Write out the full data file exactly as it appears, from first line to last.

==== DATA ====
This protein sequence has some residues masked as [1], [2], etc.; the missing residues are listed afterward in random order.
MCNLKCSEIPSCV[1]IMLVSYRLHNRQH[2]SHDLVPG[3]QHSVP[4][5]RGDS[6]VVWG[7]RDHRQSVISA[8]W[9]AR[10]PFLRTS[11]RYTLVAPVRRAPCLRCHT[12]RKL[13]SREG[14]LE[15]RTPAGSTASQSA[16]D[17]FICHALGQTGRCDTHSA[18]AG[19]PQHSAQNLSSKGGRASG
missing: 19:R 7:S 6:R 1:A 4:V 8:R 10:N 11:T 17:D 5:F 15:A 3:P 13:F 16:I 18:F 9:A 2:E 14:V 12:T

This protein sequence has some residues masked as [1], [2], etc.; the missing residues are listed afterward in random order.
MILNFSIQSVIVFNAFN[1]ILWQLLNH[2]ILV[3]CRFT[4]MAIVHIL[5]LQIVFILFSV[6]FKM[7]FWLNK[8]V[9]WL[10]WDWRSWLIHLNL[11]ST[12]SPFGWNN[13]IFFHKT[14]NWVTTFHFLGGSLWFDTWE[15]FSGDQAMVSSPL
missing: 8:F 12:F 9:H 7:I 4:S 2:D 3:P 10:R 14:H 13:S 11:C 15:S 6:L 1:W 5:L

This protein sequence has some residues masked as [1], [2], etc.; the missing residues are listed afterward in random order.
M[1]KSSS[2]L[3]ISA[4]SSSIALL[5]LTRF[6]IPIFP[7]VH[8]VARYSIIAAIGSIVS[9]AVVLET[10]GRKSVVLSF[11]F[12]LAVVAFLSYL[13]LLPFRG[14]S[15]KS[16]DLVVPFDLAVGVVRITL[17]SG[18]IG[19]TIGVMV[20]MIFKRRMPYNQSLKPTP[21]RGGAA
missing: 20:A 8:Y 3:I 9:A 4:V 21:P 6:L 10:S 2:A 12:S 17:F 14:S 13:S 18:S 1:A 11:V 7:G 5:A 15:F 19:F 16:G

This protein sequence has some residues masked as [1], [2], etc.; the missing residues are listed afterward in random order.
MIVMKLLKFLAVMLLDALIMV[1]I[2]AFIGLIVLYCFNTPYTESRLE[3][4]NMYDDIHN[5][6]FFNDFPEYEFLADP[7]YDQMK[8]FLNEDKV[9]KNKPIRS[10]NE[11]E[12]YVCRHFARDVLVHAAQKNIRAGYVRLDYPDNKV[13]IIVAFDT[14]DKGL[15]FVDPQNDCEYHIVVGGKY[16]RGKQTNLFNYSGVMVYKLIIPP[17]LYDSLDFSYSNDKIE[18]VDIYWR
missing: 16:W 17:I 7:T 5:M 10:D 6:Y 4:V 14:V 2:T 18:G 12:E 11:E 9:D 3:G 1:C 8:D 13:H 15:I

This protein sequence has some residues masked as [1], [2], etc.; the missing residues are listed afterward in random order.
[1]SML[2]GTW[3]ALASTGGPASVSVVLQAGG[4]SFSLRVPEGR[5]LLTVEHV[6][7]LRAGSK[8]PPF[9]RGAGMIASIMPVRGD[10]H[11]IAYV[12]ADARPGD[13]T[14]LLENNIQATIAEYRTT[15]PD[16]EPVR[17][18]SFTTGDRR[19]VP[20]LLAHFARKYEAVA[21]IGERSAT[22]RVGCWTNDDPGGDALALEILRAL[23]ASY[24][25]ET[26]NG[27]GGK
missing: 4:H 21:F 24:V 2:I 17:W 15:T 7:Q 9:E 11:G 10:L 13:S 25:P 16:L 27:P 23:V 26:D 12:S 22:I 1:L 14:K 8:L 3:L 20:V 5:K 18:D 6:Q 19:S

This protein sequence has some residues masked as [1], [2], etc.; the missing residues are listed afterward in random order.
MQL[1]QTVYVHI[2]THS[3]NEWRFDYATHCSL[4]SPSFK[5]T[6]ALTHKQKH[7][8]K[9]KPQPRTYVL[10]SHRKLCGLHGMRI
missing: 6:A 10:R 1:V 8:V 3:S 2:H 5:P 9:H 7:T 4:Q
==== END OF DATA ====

This protein sequence has some residues masked as [1], [2], etc.; the missing residues are listed afterward in random order.
MCNLKCSEIPSCV[1]IMLVSYRLHNRQH[2]SHDLVPG[3]QHSVP[4][5]RGDS[6]VVWG[7]RDHRQSVISA[8]W[9]AR[10]PFLRTS[11]RYTLVAPVRRAPCLRCHT[12]RKL[13]SREG[14]LE[15]RTPAGSTASQSA[16]D[17]FICHALGQTGRCDTHSA[18]AG[19]PQHSAQNLSSKGGRASG
missing: 19:R 7:S 6:R 1:A 4:V 8:R 10:N 11:T 17:D 5:F 15:A 3:P 13:F 16:I 18:F 9:A 2:E 14:V 12:T

This protein sequence has some residues masked as [1], [2], etc.; the missing residues are listed afterward in random order.
MILNFSIQSVIVFNAFN[1]ILWQLLNH[2]ILV[3]CRFT[4]MAIVHIL[5]LQIVFILFSV[6]FKM[7]FWLNK[8]V[9]WL[10]WDWRSWLIHLNL[11]ST[12]SPFGWNN[13]IFFHKT[14]NWVTTFHFLGGSLWFDTWE[15]FSGDQAMVSSPL
missing: 8:F 12:F 9:H 7:I 4:S 2:D 3:P 10:R 14:H 13:S 11:C 15:S 6:L 1:W 5:L

This protein sequence has some residues masked as [1], [2], etc.; the missing residues are listed afterward in random order.
M[1]KSSS[2]L[3]ISA[4]SSSIALL[5]LTRF[6]IPIFP[7]VH[8]VARYSIIAAIGSIVS[9]AVVLET[10]GRKSVVLSF[11]F[12]LAVVAFLSYL[13]LLPFRG[14]S[15]KS[16]DLVVPFDLAVGVVRITL[17]SG[18]IG[19]TIGVMV[20]MIFKRRMPYNQSLKPTP[21]RGGAA
missing: 20:A 8:Y 3:I 9:A 4:V 21:P 6:L 10:S 2:A 12:S 17:F 14:S 13:S 18:S 1:A 11:V 7:G 5:A 15:F 19:F 16:G

This protein sequence has some residues masked as [1], [2], etc.; the missing residues are listed afterward in random order.
MIVMKLLKFLAVMLLDALIMV[1]I[2]AFIGLIVLYCFNTPYTESRLE[3][4]NMYDDIHN[5][6]FFNDFPEYEFLADP[7]YDQMK[8]FLNEDKV[9]KNKPIRS[10]NE[11]E[12]YVCRHFARDVLVHAAQKNIRAGYVRLDYPDNKV[13]IIVAFDT[14]DKGL[15]FVDPQNDCEYHIVVGGKY[16]RGKQTNLFNYSGVMVYKLIIPP[17]LYDSLDFSYSNDKIE[18]VDIYWR
missing: 16:W 17:I 7:T 5:M 10:D 6:Y 4:V 14:V 2:T 18:G 12:E 11:E 9:D 3:G 1:C 8:D 13:H 15:I

This protein sequence has some residues masked as [1], [2], etc.; the missing residues are listed afterward in random order.
[1]SML[2]GTW[3]ALASTGGPASVSVVLQAGG[4]SFSLRVPEGR[5]LLTVEHV[6][7]LRAGSK[8]PPF[9]RGAGMIASIMPVRGD[10]H[11]IAYV[12]ADARPGD[13]T[14]LLENNIQATIAEYRTT[15]PD[16]EPVR[17][18]SFTTGDRR[19]VP[20]LLAHFARKYEAVA[21]IGERSAT[22]RVGCWTNDDPGGDALALEILRAL[23]ASY[24][25]ET[26]NG[27]GGK
missing: 4:H 21:F 24:V 2:I 17:W 15:T 7:Q 9:E 11:G 10:L 13:S 25:P 16:L 27:P 23:V 26:D 12:S 22:I 1:L 14:K 8:L 3:L 20:V 5:K 18:D 6:Q 19:S

This protein sequence has some residues masked as [1], [2], etc.; the missing residues are listed afterward in random order.
MQL[1]QTVYVHI[2]THS[3]NEWRFDYATHCSL[4]SPSFK[5]T[6]ALTHKQKH[7][8]K[9]KPQPRTYVL[10]SHRKLCGLHGMRI
missing: 6:A 10:R 1:V 8:V 3:S 2:H 5:P 9:H 7:T 4:Q